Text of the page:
With a smile of her own, Terra reached out and softly touched the barbarian’s chest. His heart was thumping in rapid succession and the rhythm picked up by Terra’s touch. Another snap and a roar from the native told her it was now or never to flee. Down the hall the two blonde Returners ran.

Qaletaqa smiled, but it didn’t last long as another rib broke. Bowing his head to pray, the native ignored any and all physical pain he felt. All that mattered was that he could hold his position until his body failed him. Another snap… another snap… and then one final snap; that of his spine caused the barbarian to crumple along with the rest of the hall.

The tunnel caved-in, giving both Celes and Terra just one heartbeat to spare. Jumping out of the hall, both landed in the arms of their friends. Celes caught by Locke and Terra being snatched up by Sabin. Without wasting any time, the four entered the airship, which was rocking near the edge of the volcano’s core. Up came the lava, up went the Falcon.

Pushing their way topside, Celes and Terra saw their old gambling friend in his spare clothes and trench coat at the wheel. Smoke engulfed the craft, making it nearly impossible to breathe, let alone guide the Falcon out of the volcano that was about to erupt. Together, the three worked in unison with Setzer at the wheel; Terra at the stern and Celes at the bow, calling out to the gambler if he was too close to the wall from behind or in front of the ship.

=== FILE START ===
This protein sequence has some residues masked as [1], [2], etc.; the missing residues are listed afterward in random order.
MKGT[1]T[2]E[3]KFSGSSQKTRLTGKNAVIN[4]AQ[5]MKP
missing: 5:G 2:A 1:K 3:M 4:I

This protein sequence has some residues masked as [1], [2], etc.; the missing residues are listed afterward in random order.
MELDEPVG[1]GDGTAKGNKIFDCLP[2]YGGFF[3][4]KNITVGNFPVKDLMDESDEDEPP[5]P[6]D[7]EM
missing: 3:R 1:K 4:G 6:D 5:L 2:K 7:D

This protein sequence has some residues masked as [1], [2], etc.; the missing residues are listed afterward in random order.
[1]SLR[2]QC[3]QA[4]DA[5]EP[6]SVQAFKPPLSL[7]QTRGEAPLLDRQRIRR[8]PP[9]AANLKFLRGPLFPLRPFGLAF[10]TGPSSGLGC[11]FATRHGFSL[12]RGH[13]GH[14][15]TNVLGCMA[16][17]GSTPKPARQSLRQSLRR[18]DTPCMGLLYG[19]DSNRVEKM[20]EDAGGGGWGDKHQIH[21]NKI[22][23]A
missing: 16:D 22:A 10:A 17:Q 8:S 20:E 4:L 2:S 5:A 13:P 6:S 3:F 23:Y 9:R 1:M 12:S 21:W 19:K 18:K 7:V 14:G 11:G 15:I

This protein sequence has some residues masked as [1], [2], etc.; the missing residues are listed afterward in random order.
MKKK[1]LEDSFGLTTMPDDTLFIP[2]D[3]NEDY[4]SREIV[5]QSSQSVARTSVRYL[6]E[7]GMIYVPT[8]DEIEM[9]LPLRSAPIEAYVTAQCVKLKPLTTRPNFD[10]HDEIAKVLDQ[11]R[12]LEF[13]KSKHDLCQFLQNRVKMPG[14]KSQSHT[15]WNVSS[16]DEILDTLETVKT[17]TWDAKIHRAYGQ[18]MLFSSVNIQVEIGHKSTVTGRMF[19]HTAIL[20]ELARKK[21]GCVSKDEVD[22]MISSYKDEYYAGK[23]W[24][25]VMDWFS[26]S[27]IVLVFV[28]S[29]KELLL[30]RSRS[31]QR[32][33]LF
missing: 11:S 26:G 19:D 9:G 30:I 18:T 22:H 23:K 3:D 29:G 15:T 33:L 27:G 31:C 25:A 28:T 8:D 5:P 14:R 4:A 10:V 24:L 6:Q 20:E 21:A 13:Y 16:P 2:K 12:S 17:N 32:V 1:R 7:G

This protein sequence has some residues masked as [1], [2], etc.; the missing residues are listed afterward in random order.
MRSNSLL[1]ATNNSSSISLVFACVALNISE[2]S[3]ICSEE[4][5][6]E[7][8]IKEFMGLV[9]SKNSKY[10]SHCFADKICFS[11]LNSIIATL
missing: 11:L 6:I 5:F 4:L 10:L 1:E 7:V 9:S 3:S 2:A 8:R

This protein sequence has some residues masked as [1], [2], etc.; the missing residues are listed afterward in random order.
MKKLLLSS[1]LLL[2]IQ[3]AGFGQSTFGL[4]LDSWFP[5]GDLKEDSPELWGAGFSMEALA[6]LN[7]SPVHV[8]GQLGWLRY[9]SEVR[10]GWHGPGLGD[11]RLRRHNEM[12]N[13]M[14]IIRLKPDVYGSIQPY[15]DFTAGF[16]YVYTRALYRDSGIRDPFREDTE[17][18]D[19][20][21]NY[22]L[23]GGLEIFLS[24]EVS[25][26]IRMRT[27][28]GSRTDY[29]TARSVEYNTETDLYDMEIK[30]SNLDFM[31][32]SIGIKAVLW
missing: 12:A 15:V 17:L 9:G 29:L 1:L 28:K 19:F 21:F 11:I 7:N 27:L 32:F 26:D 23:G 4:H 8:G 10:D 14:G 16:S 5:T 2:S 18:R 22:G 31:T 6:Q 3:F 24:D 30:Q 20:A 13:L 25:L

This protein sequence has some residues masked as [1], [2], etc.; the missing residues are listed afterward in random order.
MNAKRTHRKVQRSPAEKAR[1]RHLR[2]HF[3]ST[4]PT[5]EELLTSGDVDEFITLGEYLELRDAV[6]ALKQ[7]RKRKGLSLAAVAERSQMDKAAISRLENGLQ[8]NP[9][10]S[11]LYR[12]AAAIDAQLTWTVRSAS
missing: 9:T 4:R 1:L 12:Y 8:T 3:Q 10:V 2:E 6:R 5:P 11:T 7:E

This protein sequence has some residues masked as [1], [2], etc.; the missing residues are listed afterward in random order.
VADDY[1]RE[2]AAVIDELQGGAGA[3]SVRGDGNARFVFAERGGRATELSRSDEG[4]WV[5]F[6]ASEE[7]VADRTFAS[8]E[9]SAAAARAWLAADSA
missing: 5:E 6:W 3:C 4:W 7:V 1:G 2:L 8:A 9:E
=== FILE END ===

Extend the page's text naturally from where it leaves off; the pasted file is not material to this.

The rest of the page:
The Falcon flew higher and higher as the rim of the volcano was in sight. A thud followed and the ship broke the smoke stack. Pushing the rudders for all their worth, the Falcon flew off as the volcano ruptured in the distance, covering the temple in molten rock.

“Shadow!” Terra cried out towards the temple.

“Right here,” a soft reply came from the bow of the ship. “It’s a good thing you came closer to the western side of the volcano or I would have been burnt to a crisp when I jumped. By the way, the name is Clyde.”

“Sorry to interrupt, but I’m a bit chilly. Could one of you take the wheel?” the gambler chattered as he handed the controls over to Celes.

“So, should our first stop be Maranda to pick up Cid and help out Daithi’s town?” Celes asked as she swung the ship, hard to port.

“No,” Clyde interrupted, not even bothered by the cold without his top gi or cloak. He smiled and finished his thought, “Head south. We have a promise to keep for two friends.”